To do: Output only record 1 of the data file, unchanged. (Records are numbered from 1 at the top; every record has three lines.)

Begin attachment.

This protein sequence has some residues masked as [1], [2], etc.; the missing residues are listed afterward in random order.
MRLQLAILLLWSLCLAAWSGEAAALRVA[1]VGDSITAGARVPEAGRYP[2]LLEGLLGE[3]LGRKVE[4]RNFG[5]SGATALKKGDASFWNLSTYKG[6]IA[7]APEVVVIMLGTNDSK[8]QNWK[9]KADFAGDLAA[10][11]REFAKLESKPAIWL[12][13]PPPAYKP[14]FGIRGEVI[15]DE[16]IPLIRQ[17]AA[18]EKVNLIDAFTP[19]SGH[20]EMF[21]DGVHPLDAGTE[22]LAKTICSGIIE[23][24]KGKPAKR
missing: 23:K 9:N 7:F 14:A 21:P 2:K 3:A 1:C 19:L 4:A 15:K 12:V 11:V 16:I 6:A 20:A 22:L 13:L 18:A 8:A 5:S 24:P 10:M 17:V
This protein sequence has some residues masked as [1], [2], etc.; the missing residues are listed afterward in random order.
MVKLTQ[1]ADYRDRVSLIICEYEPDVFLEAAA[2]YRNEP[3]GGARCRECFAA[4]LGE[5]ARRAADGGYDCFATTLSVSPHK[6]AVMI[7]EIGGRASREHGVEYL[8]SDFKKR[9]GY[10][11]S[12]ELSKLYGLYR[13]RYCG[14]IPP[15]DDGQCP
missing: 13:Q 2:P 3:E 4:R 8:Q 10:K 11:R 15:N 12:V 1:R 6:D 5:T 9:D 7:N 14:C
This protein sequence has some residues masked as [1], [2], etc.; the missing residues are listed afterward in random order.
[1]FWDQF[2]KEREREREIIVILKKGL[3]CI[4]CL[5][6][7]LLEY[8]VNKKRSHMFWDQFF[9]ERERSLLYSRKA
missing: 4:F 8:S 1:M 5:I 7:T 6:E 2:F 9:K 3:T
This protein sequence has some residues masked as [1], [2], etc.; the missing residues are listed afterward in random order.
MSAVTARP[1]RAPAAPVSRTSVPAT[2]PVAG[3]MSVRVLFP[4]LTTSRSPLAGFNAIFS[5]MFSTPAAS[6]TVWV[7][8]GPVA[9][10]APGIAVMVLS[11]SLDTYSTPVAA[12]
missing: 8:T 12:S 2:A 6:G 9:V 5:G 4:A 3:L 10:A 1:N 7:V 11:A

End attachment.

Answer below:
This protein sequence has some residues masked as [1], [2], etc.; the missing residues are listed afterward in random order.
MRLQLAILLLWSLCLAAWSGEAAALRVA[1]VGDSITAGARVPEAGRYP[2]LLEGLLGE[3]LGRKVE[4]RNFG[5]SGATALKKGDASFWNLSTYKG[6]IA[7]APEVVVIMLGTNDSK[8]QNWK[9]KADFAGDLAA[10][11]REFAKLESKPAIWL[12][13]PPPAYKP[14]FGIRGEVI[15]DE[16]IPLIRQ[17]AA[18]EKVNLIDAFTP[19]SGH[20]EMF[21]DGVHPLDAGTE[22]LAKTICSGIIE[23][24]KGKPAKR
missing: 23:K 9:N 7:F 14:A 21:P 2:K 3:A 1:C 19:L 4:A 15:K 12:V 11:V 16:I 6:A 20:A 22:L 13:L 18:A 8:A 5:S 24:P 10:M 17:V